DID SHIMON PERES KNOW--AND WHAT ABOUT US? Hillel Fendel writes in Arutz Sheva
In fact, Peres himself, in a book he wrote in 1978 (Tomorrow is Now, Keter Publishers, Jerusalem; page 232), accurately outlined the dangers of a Palestinian state:
"The establishment of such a [Palestinian] state means the inflow of combat-ready Palestinian forces (more than 25,800 men under arms) into Judea and Samaria; this force, together with the local youth, will double itself in a short time. It will not be short of weapons or other [military] equipment, and in a short space of time, an infrastructure for waging war will be set up in Judea, Samaria and the Gaza Strip. Israel will have problems in preserving day-to-day security, which may drive the country into war, or undermine the morale of its citizens. In time of war, the frontiers of the Palestinian state will constitute an excellent staging point for mobile forces to mount attacks on infrastructure installations vital for Israel's existence, to impede the freedom of action of the Israeli air-force in the skies over Israel, and to cause bloodshed among the population in areas adjacent to the frontier-line."
So what happened? Why has Peres gone along with this today?Last year
, I wrote a post quoting an idea from Rabbi Yisroel Reisman that the underlying principal of Secular Zionism is yei'ush, despair. He said that politicians such as Shimon Peres do not advocate the policies they do because they are stupid, but rather because of the sense of despair that is part of what Zionism is and where it historically comes from. After all, Theodore Herzl's Zionism originated as a reaction to Anti-Semitism, to a threat to Jews, seeing the only hope for Jewish survival in the creation of a Jewish State.A friend of mine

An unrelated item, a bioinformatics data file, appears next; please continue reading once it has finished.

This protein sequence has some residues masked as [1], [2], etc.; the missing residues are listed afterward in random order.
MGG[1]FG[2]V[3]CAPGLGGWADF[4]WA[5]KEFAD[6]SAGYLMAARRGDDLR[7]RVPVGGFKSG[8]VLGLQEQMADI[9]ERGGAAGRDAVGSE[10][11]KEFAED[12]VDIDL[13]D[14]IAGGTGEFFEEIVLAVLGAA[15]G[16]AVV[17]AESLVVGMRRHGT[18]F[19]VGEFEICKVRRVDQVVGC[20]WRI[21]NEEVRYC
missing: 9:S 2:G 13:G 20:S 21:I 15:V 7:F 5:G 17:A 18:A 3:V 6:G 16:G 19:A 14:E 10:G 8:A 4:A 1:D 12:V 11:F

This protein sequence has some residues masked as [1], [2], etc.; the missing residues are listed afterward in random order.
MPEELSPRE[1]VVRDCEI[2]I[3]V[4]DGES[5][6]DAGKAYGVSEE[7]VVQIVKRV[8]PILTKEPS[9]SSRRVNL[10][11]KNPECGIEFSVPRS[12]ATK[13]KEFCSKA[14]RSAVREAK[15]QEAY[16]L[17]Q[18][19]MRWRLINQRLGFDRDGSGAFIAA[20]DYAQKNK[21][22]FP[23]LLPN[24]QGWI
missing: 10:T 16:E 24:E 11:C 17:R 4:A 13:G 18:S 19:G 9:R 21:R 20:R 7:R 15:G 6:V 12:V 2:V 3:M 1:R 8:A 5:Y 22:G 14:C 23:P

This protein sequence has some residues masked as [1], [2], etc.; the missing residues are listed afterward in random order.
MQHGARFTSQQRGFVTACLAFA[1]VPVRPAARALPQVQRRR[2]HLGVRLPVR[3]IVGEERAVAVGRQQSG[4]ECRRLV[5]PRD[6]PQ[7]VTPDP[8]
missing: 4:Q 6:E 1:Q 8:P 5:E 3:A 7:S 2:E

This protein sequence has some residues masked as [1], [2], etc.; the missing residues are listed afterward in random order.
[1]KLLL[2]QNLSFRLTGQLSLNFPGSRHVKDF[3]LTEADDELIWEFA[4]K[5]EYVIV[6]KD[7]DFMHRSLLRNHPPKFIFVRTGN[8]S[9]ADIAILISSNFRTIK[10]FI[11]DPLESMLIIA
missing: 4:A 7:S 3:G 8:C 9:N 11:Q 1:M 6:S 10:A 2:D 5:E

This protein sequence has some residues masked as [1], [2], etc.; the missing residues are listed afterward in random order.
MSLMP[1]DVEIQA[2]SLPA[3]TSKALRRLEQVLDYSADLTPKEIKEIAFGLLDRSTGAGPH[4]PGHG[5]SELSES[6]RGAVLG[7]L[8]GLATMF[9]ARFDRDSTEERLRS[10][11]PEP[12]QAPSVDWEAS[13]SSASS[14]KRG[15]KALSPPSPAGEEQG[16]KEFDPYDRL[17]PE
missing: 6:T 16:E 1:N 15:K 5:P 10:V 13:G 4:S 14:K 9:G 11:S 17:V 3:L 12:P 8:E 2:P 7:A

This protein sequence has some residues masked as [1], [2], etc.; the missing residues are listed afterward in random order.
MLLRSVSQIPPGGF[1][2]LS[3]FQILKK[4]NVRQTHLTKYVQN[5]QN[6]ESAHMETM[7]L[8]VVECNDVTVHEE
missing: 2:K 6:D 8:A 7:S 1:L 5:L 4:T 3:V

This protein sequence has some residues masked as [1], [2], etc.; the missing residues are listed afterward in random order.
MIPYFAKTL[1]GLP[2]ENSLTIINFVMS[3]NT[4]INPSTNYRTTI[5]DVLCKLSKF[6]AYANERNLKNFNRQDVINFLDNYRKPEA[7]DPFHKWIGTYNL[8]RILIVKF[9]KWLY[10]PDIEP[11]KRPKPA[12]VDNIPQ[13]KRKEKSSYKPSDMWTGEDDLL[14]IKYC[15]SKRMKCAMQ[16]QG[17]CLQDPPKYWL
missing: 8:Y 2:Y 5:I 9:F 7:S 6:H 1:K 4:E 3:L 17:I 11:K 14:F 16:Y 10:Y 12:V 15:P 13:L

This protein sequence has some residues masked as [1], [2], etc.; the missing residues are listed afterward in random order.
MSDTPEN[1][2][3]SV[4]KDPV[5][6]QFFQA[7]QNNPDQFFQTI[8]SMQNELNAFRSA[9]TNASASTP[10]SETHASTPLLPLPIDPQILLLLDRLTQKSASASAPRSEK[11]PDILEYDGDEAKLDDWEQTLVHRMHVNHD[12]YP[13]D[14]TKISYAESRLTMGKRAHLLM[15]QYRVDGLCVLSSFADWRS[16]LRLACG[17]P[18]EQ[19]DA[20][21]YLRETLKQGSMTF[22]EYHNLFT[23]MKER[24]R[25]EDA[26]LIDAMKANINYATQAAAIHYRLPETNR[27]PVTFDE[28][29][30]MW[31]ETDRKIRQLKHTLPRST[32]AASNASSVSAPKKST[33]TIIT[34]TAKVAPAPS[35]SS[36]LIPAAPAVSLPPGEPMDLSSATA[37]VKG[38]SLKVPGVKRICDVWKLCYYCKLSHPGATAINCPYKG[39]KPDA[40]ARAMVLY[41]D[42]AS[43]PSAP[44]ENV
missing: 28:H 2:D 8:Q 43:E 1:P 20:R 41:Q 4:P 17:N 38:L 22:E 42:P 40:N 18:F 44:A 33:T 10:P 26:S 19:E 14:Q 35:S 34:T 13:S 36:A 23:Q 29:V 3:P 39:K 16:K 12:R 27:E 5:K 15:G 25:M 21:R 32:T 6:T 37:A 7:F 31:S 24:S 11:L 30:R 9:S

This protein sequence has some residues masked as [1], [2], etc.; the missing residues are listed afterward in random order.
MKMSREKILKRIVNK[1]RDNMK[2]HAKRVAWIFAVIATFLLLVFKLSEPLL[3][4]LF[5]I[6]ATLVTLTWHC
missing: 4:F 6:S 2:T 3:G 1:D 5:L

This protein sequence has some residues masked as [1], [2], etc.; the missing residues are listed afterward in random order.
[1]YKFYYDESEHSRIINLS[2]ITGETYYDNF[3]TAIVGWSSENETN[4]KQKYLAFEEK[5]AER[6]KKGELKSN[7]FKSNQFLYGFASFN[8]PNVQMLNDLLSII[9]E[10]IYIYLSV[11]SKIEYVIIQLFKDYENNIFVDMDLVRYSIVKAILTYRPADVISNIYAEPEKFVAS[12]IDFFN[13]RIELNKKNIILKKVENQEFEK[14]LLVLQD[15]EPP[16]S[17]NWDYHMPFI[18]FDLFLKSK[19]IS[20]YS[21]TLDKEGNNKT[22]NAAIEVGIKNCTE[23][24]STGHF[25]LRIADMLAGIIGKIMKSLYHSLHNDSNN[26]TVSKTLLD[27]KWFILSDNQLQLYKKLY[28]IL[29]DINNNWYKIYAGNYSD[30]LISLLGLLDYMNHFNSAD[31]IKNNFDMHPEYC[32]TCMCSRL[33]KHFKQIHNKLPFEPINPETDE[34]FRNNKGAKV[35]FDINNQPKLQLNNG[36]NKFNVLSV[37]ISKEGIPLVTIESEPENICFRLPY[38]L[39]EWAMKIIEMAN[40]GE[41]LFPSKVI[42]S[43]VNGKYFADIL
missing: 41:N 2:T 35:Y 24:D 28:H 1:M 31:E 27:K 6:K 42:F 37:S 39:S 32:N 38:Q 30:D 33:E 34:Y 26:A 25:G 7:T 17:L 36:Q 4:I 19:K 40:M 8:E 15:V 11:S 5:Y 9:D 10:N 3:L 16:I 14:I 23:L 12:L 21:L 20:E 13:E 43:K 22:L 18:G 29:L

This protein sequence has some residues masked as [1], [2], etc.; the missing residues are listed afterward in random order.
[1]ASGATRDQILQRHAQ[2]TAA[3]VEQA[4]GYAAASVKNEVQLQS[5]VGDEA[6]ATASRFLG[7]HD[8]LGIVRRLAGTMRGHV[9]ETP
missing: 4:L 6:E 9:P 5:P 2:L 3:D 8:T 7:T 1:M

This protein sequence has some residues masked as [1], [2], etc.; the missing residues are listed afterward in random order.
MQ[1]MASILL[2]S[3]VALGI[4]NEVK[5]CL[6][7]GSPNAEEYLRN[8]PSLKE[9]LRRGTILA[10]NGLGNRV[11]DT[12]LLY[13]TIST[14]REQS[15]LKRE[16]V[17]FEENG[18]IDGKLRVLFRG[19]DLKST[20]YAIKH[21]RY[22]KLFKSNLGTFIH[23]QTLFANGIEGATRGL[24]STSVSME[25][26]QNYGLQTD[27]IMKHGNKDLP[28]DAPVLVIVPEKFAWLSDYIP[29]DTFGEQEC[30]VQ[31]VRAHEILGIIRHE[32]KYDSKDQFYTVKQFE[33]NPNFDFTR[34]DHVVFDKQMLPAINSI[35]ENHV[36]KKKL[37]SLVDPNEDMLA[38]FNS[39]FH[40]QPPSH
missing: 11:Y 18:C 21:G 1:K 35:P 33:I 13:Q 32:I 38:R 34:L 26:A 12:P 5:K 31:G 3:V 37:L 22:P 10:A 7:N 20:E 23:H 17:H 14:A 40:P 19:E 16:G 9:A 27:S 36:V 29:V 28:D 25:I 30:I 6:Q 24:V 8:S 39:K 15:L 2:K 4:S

mentioned an idea that he heard that one of the underlying forces behind the surrender of territory that we are seeing is itself a subconscious reaction against Judaism and the frum Jews in society. It is as if to strike back against religious Jews and what they say is holy and special and intrinsic to Israel--and then b'shitah to give it away in the interests of peace in the real world.
I don't know what the reason is, but I lean towards the idea of yei'ush as the cause. As Jews, we do not seem to have handled the idea of holiness, of kedusha, too well. We tend to surrender it, without a fight.
- Hebrew--Lashon HaKodesh--was to a large degree abandoned in favor of Yiddish, leaving it to Eliezer ben Yehudah, an irreligious Jew, to create modern Hebrew today.
- Chumash we abandoned to the Bible Critics.
- Nach has been abandoned to Christians, who seem to be more familiar with it than we are.
- The Temple Mount...you know the story.
- And the land itself--Eretz HaKodesh--is given away at the slightest excuse.
Jonathan Rosenblum wrote in an essay about Torah Extremism and its Opposite
Indeed Goldwater’s defense of extremism was preceded by the Chazon Ish. In Igros Chazon Ish (III, 61), the Chazon Ish identifies extremism as deriving from the quest for perfection, and writes that without extremism perfection is impossible. Those who are forever proclaiming their disdain for extremism, he writes, "will inevitably find themselves consorting with counterfeiters [of Torah] and the feeble-minded."
We seem as a group to lack the inner-strength to insist on what is ours historically, legally, and Biblically
. Muslims are not alone in having religious claims, but if we as Jews do not repeatedly, consistently and confidently express our right to what is ours--and take a stand--then we will surely lose it all. We will continue to find ourselves with the US dictating feeble-minded ideas requiring that Israel unilaterally make concession after concession to a known terrorist group led by a weak, ineffectual and corrupt leader.
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